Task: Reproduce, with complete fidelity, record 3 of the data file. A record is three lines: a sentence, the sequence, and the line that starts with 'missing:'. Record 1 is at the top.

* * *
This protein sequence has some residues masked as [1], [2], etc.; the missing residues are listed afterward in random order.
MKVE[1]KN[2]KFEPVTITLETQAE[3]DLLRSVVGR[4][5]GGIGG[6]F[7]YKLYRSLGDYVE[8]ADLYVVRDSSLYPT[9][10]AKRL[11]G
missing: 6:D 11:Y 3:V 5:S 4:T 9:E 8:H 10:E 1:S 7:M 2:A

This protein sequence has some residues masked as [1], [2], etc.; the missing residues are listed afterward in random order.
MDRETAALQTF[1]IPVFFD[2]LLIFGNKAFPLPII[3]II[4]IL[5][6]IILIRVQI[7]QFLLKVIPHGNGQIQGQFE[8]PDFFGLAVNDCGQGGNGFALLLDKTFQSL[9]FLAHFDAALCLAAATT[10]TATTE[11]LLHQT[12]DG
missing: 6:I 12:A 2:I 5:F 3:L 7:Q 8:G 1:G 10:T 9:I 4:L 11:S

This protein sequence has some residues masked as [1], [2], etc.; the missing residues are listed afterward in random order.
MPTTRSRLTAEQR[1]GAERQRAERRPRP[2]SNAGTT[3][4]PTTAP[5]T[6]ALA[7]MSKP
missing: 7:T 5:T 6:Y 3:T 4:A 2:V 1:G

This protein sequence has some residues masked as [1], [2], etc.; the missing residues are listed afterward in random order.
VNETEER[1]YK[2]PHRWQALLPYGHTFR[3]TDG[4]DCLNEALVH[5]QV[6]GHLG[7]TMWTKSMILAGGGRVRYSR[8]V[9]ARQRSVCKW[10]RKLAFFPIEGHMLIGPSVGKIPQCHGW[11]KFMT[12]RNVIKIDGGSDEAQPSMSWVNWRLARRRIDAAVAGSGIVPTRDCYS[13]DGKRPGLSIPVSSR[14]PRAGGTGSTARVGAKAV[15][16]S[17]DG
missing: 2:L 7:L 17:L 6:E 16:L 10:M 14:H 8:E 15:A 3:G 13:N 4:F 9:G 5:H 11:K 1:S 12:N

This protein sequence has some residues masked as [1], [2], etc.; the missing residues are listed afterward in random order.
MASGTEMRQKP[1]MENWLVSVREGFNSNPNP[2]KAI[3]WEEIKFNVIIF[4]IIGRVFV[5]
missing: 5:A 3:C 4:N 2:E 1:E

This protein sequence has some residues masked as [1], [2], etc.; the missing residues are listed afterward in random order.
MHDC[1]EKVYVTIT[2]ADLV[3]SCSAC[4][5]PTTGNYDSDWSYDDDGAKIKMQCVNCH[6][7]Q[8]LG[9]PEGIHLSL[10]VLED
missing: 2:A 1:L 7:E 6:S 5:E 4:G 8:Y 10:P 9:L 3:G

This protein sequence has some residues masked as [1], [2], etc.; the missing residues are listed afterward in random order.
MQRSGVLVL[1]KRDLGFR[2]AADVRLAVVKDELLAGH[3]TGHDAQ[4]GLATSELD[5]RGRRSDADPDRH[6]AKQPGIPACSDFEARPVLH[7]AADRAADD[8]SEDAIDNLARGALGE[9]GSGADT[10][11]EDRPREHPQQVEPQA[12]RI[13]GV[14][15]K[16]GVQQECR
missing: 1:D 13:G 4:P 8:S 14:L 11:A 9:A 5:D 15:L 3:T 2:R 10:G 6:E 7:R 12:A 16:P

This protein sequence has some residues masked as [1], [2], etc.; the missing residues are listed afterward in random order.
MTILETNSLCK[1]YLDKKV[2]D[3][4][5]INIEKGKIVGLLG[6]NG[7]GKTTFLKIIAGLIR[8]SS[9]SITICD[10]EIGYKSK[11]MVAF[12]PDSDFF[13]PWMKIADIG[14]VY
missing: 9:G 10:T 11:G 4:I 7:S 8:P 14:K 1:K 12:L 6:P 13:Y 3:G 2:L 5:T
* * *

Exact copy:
This protein sequence has some residues masked as [1], [2], etc.; the missing residues are listed afterward in random order.
MPTTRSRLTAEQR[1]GAERQRAERRPRP[2]SNAGTT[3][4]PTTAP[5]T[6]ALA[7]MSKP
missing: 7:T 5:T 6:Y 3:T 4:A 2:V 1:G